John Campbell

Africa in Transition

Campbell tracks political and security developments across sub-Saharan Africa.

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Boko Haram Factions and the Kidnapping of the Nigerian School Girls

by John Campbell
May 30, 2014

A woman takes part in a protest for the release of the abducted secondary school girls in the remote village of Chibok, during a sit-in protest at the Unity fountain Abuja, May 12, 2014. (Afolabi Sotunde/Courtesy Reuters)


Jacob Zenn has published an important article that analyzes the various factions that comprise “Boko Haram,” their leadership and rivalries, and their links with other radical Islamist groups outside Nigeria. The article is dense and exhaustively documented. Here, I highlight certain of his points that I found especially relevant, given that the kidnapped Chibok school girls remain in captivity and a focus of intense domestic and international concern.

Zenn’s reminder is salutary that the French intervention in Mali likely had a perverse consequence of revivifying Boko Haram and strengthening its ties with other radical Islamist groups. There is a lesson here as western governments consider what they can do to free the Chibok school girls.

Further, given the preoccupation with freeing the girls, his discussion of the role of Boko Haram’s use of kidnapping is of particular use. He shows that the financial profits from kidnapping are very high, especially in a part of the world where the costs of conducting terrorism are low.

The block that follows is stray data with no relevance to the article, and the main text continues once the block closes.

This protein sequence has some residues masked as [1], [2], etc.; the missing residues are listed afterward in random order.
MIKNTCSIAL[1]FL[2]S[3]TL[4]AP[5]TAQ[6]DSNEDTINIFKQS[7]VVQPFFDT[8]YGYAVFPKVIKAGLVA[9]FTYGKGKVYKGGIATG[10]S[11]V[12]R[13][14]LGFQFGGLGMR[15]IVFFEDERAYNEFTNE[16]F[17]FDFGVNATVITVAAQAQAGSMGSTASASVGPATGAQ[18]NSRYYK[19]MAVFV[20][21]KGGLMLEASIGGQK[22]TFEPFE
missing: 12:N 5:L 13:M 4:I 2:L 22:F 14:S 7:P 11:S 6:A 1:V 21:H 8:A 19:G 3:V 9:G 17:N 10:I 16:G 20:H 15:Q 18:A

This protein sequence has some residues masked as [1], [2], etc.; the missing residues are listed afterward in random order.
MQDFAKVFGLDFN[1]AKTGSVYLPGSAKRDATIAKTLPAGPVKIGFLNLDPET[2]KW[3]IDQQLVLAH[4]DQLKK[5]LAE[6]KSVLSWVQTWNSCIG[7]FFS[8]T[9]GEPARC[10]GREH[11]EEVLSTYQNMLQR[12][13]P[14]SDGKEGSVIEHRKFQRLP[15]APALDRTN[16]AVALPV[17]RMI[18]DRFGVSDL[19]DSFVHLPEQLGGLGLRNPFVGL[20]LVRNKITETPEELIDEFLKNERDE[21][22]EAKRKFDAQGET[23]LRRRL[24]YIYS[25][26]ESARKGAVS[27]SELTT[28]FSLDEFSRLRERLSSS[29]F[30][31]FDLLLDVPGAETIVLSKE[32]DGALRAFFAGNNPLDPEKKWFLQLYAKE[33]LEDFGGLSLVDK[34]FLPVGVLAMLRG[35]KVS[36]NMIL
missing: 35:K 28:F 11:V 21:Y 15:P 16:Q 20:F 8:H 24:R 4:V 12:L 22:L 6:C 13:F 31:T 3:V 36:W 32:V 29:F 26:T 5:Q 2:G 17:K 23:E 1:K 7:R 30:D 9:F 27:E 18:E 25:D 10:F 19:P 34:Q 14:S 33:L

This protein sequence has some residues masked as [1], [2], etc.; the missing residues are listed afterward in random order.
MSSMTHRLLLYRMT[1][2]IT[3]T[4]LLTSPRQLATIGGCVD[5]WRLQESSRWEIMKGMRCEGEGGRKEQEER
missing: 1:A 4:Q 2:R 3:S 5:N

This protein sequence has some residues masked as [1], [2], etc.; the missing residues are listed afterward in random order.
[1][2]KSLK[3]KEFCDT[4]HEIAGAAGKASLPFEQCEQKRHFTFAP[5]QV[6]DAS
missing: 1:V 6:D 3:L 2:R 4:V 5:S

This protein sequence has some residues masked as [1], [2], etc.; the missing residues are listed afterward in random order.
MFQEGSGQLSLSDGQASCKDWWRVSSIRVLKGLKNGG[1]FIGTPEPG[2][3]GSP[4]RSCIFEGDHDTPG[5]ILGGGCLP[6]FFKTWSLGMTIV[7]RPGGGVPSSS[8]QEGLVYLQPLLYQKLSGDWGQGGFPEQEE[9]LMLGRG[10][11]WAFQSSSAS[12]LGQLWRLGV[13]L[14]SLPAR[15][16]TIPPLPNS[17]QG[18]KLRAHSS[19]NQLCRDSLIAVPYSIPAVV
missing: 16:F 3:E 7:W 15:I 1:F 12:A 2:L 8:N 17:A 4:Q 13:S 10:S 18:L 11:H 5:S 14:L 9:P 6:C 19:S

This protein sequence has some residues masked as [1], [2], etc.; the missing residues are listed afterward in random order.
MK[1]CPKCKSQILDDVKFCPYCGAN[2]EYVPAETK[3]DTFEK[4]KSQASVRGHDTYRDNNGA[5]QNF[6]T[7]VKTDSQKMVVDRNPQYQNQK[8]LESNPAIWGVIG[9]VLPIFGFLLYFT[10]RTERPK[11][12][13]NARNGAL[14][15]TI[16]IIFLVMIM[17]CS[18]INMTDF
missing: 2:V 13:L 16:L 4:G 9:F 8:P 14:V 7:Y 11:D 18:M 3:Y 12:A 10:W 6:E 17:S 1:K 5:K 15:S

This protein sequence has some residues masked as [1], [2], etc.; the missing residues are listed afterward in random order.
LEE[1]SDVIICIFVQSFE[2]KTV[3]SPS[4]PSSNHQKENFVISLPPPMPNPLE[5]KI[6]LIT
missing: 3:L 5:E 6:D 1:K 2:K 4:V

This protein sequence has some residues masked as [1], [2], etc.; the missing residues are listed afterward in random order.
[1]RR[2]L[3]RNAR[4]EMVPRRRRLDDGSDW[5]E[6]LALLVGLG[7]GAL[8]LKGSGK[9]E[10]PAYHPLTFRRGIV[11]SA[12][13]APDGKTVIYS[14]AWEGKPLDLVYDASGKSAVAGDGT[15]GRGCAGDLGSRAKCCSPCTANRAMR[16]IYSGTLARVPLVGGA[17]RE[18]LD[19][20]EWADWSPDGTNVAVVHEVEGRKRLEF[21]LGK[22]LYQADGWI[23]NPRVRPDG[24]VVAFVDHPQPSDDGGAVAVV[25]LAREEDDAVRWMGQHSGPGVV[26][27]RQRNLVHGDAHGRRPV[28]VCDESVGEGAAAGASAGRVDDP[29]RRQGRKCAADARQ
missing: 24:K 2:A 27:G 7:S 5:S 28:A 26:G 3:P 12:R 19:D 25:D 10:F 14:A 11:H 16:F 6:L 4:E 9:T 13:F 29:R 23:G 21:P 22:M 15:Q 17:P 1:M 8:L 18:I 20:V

For those who follow Boko Haram closely, his suggestion that the name “Abubakar Shekau” may have become a nom de guerre for Boko Haram’s collective leadership is useful. The nom de guerre is still of course used by Shekau himself. I find the suggestion credible and could account for why “Abubakar Shekau” appears somewhat different in appearance and mannerisms in some of the videos Boko Haram has released. If Zenn is correct, it also means that negotiating the release of the girls is likely to be more complicated than it would be if there was a single leader to negotiate with.

Zenn highlights that Boko Haram statements indicate their view that northeastern Nigeria, parts of Cameroon, Chad, and Niger was a single cultural unity rent asunder by the colonial powers. These “colonial” boundaries therefore have no legitimacy. So, colonial boundaries—and the secular states they deliminate—may be like western education: haram.

Finally, Zenn sketches scenarios for the future directions that Boko Haram might take. But, even his most optimistic scenario implies that Boko Haram will have the ability to de-stabilize Nigeria for a long time to come.

Jacob Zenn has given us much to think about.

Post a Comment 1 Comment

  • Posted by Bruce Uba

    Mr. Campbell. Thank you for your reflections on Jacob Zenn’s article. However, your existing narrative does not recognize the fact that Boko Haram is not a direct insurgency against the Nigerian State, as you have labored hard to paint it. It is jihad! Nigeria has had several waves of Jihad (including Maitasine I, II, etc.). The recent wave of Islamic sharia declaration in 9 northern States that OBJ refused to challenge, softened the ground for the rise of Boko Haram. Northern Nigerians are known for their “born to rule” mentality and they consider political power at the highest federal level to be their only incentive for Nigerian nationality. Boko Haram is feeding on this.

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